FAYERWEATHER v. RITCH(1904)
[195 U.S. 276, 277] The controlling question in these cases arises on pleas of res judicata. The essential facts are as follows:
On October 6, 1884, Daniel B. Fayerweather, a citizen and resident of the state of New York, made a will, by the 9th article of which he gave to twenty colleges bequests amounting in the aggregate to $2,100,000. By the 10th article he gave the residuary estate to his executors, as trustees, directing them to divide it equally among the twenty colleges named in the 9th article. On the same day he signed the following statement:
At that time, by chap. 360, Laws of 1860, of the state of New York, a testator having husband, wife, child, or parent was forbidden to give to literary or benevolent institutions more than one half of his estate. On December 13, 1884, the testator made a first codicil to his will, by which he revoked the 10th article, and gave the residuary of his estate absolutely to his executors. In other respects the will was ratified. At or about the same time a paper, bearing date December 11, 1884, headed 'Private Memorandum,' was signed by him, which reads as follows:
By subsequent codicils minor changes were made, and Henry B. Vaughan was added as executor. The testator died on November 15, 1890, leaving a widow and three nieces, his only heirs at law and next of kin. On the day of his death he executed a codicil, which was mainly a confirmation of the provisions of the will and prior codicils.
Mr. Fayerweather's estate amounted at the date of the will to about three millions of dollars, and at the time of his death to from five to six millions of dollars, mainly in personal property.
While by the articles in the will, prior to the 9th, he had made provision for his widow and also bequests to his three nieces, yet obviously his purpose was to give the bulk of his estate to the several colleges named, and to avoid the restraining effect of the New York statute. After the death of Mr. Fayerweather the will and codicils were propounded for probate, to which the widow and nieces filed objections. A hearing was had before the surrogate, and on February 25, 1891, he entered an order admitting the will to probate, and leaving the contest of the codicils to continue. On February 24, 1891, the three executors, residuary legatees, made a deed of gift, which reads:
Then, after making gifts of several sums to individuals, hospitals, and colleges (some being those named in the will of Mr. Fayerweather, and others not so mentioned), the deed closes with these words:
Subsequently, and on March 5, the executors, as residuary legatees, entered into an agreement with the contestants by which the amounts coming to them were increased, and thereupon the contestants executed the following paper:
On March 24, 1891, the codicils were admitted to probate on written consent, signed by the attorneys for the parties to the contest. On June 12, 1891, the widow executed the following release:
Releases similar in form were executed by the other three contestants, the nieces and next of kin.
In January, 1893, five of the colleges named in article 9 of the will brought suit in the supreme court of the state of New York against the executors of Mr. Fayerweather's will, the executors of the will of Mrs. Fayerweather (who had died since the release), the nieces, the donees in the deed of gift, and all the colleges not joined as plaintiffs. The contention of the plaintiffs was that the codicil which gave the residue of the estate to the three executors absolutely was made in pursuance of an agreement that they should take that residue in trust for the colleges mentioned in the will, and distribute it among them. The complaint set forth the will and codicils, their admission to probate, and the issue of letters testamentary, and averred that the value of the estate left by the testator was upwards of $6,000,000 and the residuary estate more than $3, 000,000. It alleged that the intention of the testator was to devote the principal part of his estate to the several institutions mentioned, and that the proceedings taken by him were under the advice of counsel and for the purpose of carrying into effect that intention, and upon a promise and assurance from the executors that they would dispose of the residuary estate accordingly; it averred also the fact of a contest in respect to the probate of the will and codicils, a settlement with the contestants in consideration of the payment of $310,000 and the execution of releases by them. The prayer was that it be adjudged and decreed that the residuary estate was devised by the testator and received by the executors in trust for the purposes set forth, that they be required to apply that estate to those purposes, and, also, 'that the ultimate rights of the plaintiffs as between them and each of them and every of the other defendants herein be determined by the judgment in this action in accordance with the allegations of this complaint and the prayer hereinbefore contained.' [195 U.S. 276, 283] The donees in the deed of gift answered, asserting the validity of that deed, and praying that its provisions be carried out.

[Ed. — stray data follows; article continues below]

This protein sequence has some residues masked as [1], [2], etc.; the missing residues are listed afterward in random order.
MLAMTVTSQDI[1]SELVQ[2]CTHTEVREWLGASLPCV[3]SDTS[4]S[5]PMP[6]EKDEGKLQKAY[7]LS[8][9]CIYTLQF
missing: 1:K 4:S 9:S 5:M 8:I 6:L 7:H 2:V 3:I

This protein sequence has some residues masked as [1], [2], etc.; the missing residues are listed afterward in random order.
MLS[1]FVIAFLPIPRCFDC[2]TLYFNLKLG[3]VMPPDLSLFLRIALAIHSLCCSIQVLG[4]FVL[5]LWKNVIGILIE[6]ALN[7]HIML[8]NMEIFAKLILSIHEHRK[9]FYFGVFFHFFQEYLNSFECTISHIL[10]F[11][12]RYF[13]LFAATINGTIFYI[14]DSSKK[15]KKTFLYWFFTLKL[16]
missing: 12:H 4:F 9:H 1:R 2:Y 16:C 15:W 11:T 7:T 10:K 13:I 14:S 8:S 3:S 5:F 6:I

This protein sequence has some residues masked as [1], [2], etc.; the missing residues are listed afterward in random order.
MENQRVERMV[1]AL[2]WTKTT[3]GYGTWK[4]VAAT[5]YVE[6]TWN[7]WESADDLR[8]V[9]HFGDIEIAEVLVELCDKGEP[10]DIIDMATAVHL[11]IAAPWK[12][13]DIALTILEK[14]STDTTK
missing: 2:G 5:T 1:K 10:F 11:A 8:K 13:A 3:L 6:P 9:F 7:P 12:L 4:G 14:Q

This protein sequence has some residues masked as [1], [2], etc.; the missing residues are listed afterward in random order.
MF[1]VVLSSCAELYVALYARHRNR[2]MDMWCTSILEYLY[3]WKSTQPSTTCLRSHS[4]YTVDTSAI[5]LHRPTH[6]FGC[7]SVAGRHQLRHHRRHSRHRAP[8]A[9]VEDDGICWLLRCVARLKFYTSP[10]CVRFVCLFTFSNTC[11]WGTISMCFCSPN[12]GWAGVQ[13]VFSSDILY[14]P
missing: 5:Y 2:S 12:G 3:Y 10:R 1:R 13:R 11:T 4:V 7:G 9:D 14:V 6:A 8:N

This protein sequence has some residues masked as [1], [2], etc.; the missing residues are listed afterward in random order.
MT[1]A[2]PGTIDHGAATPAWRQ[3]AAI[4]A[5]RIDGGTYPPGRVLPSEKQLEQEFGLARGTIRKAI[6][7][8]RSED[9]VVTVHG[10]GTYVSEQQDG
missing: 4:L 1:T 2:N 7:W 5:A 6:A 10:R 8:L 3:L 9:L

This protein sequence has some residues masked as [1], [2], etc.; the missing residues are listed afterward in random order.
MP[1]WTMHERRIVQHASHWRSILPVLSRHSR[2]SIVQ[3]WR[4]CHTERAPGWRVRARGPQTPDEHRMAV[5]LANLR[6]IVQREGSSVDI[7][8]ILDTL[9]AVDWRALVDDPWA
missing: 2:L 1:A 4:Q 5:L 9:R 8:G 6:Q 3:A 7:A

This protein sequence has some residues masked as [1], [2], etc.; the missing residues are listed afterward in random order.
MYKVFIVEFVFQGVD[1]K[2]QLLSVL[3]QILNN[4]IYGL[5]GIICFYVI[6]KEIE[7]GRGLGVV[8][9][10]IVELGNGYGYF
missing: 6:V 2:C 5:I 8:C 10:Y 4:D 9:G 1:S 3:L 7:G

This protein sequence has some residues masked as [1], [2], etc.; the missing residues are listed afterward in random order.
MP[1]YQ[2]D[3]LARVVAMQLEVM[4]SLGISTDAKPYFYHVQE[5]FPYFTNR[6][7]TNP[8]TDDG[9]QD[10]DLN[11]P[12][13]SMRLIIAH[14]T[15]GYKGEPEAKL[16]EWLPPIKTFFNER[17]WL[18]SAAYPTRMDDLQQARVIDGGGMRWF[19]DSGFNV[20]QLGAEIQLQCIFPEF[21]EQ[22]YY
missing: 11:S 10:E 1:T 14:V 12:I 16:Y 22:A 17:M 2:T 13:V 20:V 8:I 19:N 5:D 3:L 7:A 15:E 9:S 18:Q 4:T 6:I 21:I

The widow's executors and the nieces also appeared and filed an answer and counterclaim, in which they alleged that the agreement which the suit was brought to enforce was a secret trust to evade the New York statute by giving more than half to the several institutions, that the releases were obtained from them by concealment and fraud, and therefore of no obligation; and prayed for judgment, among other things--